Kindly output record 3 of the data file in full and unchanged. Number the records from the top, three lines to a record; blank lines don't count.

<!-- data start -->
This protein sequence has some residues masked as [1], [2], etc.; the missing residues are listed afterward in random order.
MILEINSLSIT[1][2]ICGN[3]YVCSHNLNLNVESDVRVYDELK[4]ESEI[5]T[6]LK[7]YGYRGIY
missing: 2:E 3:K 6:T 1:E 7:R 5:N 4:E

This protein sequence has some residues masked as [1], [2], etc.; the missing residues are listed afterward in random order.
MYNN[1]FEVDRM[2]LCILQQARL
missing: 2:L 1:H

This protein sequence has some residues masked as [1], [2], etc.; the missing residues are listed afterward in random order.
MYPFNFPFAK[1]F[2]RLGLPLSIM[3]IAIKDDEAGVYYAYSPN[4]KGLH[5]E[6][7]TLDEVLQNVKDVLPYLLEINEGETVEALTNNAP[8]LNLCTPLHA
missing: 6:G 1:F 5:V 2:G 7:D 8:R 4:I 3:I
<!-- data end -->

This protein sequence has some residues masked as [1], [2], etc.; the missing residues are listed afterward in random order.
MYPFNFPFAK[1]F[2]RLGLPLSIM[3]IAIKDDEAGVYYAYSPN[4]KGLH[5]E[6][7]TLDEVLQNVKDVLPYLLEINEGETVEALTNNAP[8]LNLCTPLHA
missing: 6:G 1:F 5:V 2:G 7:D 8:R 4:I 3:I